“With the WCHA being so tight with the top three teams, and the little bit of controversy we’ve had with Minnesota over the last two years, with the Westrum thing and all,” Denver forward Chris Paradise told the Post, “I think they’re going to come in fired up, especially because we beat them here last year.”

Lucia scoffed at the notion that the Westrum incident was keeping tempers flared between the two teams.

“That’s like saying something that happened in 1960 affects what goes on now,” Lucia said. “I mean, Erik Westrum isn’t even on our team anymore. He had the kicking incident and he was rightfully suspended, and that’s the end of it. We’ve only played the team twice a year, so I don’t see it.”

Denver coach George Gwozdecky, on the other hand, scoffed at the notion that there wasn’t a rivalry between the two teams. He pointed to the origins of the series between the two teams. Not only is it as old as college hockey itself, but there was a time way back when Minnesota wouldn’t schedule Denver because of recruiting issues.

“From our players’ minds, I think there’s a big rivalry,” Gwozdecky said, “because of not only the games that have been played — the competitive games in both buildings — but other things that have gone on, on the ice. It’s good to have a rivalry like that. I don’t think there’s really a lot of bad blood, but there’s some.”

Keep The Faith

You may remember something written last week in this space:

“If you’re an Anchorage fan and put a lot of faith in statistics, things are looking better.”

That was in reference to the Seawolves’ spike in goal and shot totals. Then, last Friday night, they outshot Wisconsin 41-12 in a 4-1 victory.

Cause, meet effect. Effect, cause. Hope you guys get along well.

“When you’re a hockey player and you’re creating scoring opportunities, even when you’re not scoring you know you’re doing something right,” UAA coach John Hill said. “I think it’s only going to build your confidence. I think our style of play right now lends itself to that.”

Hill is quick to mention his team’s aggressive forechecking style and ability to force turnovers as a reason for the improvement in shots on goal.

“The guys are seeing the benefits of doing the things we’re working on,” Hill said, “because they’re creating scoring opportunities.”

Change In Plans

For the first time this season, St. Cloud State’s goaltending rotation is expected to take on a new form.

Jake Moreland suffered a concussion in last Saturday’s tie with Minnesota, and is being held from travel to Colorado College this weekend, the St. Cloud Times reported.

Moreland, who usually plays the second game of a series after Dean Weasler plays the first, will be replaced in the travel party with Jason Montgomery. Weasler should start both games this weekend.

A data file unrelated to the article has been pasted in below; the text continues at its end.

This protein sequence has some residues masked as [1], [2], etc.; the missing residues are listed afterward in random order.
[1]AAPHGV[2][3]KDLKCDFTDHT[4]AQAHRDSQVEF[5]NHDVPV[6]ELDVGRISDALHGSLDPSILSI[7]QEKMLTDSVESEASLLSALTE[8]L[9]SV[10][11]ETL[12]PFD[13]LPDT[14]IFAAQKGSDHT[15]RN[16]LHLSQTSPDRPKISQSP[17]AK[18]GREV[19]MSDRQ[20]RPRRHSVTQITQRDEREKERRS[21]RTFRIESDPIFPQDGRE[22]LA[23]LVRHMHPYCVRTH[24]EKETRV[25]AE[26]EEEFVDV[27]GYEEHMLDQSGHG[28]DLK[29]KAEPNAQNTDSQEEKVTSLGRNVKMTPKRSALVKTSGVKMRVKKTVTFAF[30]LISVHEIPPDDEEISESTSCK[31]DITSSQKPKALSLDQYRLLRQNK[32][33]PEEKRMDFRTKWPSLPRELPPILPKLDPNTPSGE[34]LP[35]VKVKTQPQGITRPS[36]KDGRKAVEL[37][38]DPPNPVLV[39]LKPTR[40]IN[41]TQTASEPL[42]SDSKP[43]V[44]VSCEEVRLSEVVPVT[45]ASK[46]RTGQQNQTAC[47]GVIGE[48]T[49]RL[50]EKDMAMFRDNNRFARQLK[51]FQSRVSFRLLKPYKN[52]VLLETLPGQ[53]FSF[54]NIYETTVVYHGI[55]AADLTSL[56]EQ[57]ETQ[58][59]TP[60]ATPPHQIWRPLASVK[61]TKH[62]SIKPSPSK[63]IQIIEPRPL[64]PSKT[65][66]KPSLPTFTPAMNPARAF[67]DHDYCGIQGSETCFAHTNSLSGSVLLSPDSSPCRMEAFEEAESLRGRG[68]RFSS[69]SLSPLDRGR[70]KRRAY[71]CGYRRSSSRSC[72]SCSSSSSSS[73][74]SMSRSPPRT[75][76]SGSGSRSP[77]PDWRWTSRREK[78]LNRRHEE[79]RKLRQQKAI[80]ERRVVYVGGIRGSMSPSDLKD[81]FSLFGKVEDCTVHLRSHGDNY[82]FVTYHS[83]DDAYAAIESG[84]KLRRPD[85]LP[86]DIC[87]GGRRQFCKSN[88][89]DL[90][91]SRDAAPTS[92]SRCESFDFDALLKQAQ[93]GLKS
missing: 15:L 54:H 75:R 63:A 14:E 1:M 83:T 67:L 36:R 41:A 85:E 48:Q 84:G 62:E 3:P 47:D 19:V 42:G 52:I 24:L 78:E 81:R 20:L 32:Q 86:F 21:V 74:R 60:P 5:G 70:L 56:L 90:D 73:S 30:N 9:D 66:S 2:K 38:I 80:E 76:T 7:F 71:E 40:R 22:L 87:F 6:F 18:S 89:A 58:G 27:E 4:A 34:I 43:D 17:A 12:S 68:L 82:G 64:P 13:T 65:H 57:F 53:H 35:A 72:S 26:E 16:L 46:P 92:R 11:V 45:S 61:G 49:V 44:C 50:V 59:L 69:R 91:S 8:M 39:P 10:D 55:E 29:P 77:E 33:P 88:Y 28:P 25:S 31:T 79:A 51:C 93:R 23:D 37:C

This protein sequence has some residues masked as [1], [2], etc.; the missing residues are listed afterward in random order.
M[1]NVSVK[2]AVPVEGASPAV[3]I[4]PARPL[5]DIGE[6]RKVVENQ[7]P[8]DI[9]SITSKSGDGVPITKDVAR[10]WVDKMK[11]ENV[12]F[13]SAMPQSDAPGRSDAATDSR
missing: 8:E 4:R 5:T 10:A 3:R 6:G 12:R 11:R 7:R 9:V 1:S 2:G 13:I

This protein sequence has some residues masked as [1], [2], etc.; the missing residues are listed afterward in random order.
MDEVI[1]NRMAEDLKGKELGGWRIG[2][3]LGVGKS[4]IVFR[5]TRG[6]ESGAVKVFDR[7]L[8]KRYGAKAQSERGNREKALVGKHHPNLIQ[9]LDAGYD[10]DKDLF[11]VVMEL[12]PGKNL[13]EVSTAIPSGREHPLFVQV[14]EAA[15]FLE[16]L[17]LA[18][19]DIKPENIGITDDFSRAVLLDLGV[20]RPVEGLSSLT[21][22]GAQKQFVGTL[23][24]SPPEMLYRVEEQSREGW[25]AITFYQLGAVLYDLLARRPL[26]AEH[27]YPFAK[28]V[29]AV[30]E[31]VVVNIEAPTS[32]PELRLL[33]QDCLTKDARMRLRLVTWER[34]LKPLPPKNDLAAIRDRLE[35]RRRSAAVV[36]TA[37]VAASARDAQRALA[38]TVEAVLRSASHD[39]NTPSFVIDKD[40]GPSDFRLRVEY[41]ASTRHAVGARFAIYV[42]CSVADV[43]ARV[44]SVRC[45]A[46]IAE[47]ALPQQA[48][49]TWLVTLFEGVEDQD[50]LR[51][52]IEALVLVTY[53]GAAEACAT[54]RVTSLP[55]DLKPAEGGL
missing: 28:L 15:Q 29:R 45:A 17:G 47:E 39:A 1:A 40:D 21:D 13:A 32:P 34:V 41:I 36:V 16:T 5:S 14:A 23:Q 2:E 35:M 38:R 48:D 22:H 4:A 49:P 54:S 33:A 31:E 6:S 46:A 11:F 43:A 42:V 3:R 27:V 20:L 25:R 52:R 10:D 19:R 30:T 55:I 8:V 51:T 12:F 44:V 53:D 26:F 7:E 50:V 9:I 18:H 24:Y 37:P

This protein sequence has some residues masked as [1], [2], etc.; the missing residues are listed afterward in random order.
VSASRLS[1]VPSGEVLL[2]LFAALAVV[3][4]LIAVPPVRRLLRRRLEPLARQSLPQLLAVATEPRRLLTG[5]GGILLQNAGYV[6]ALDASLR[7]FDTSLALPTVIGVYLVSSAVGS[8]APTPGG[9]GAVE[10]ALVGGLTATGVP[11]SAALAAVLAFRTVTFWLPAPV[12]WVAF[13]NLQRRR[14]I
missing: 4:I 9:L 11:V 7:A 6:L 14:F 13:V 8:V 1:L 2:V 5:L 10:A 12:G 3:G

Playing For The USA

Minnesota freshman Keith Ballard was named this week to the U.S. National Junior Team, and will compete in the World Junior Championship from Dec. 25 to Jan. 4 in the Czech Republic.

Ballard, a 5-foot-11, 200-pound, 19-year-old from Baudette, Minn., is the only WCHA representative on the U.S. team. He has four goals and eight assists this season.

Hitting The Skids

With its losses last weekend, Minnesota-Duluth ran its winless streak to 10 games (0-9-1 in that stretch).

That’s the longest the Bulldogs have gone without a win since the 1967-68 season. That year they finished last in the eight-team WCHA, 4-20 in the league and 5-23 overall.

To put in perspective just how long ago that was, it was the second year UMD played in the then-Duluth Arena. It’s the same building the team still occupies.

A Familiar Foe

Dallas Steward, he of one goal and an eight-game goal drought before last weekend, broke out against a familiar opponent.

Steward, an Alaska-Anchorage sophomore forward, helped the Seawolves beat and tie his home-state team. Steward’s a Chippewa Falls, Wis., native.

He scored what turned out to be the game-winning goal last Friday, one-timing a pass from Gregg Zaporzan. The next night, he scored on his first shift, just 34 seconds into the game.

“I’m sure playing Wisconsin gives him extra motivation, but he works hard every time he steps onto the ice,” Hill said. “I know he’s been a little frustrated in not finding the back of the net. I was very happy for him, and I know that he was elated to do that, and even more so with it being against the Badgers.”

The Last Line

North Dakota coach Dean Blais has had some interesting things to say about his goaltending in recent days, and why not? A six-goal showing in both games last weekend against Minnesota State-Mankato — at home, even — should prompt that.

After Friday’s game, a 6-4 loss: “When you score four goals in your own building, you should win the game, but we didn’t deserve it. It wasn’t a good effort.”

Then, after Saturday’s 6-0 shutout (more on that later): “Goaltending’s the most important part of hockey. I don’t usually like to blame goaltenders for losses, but tonight was a case when Mankato’s was good and ours wasn’t. At the start of a game, you need a save, and we didn’t get it.”

Blais was speaking about Andy Kollar, the senior whose reputation has taken a dramatic turn for the worse this season.

Kollar, while never getting the majority of the ice time, was a very capable goaltender when Karl Goehring was the focal point. When Goehring was hurt in March 2000, Kollar backstopped the Sioux to a WCHA Final Five championship.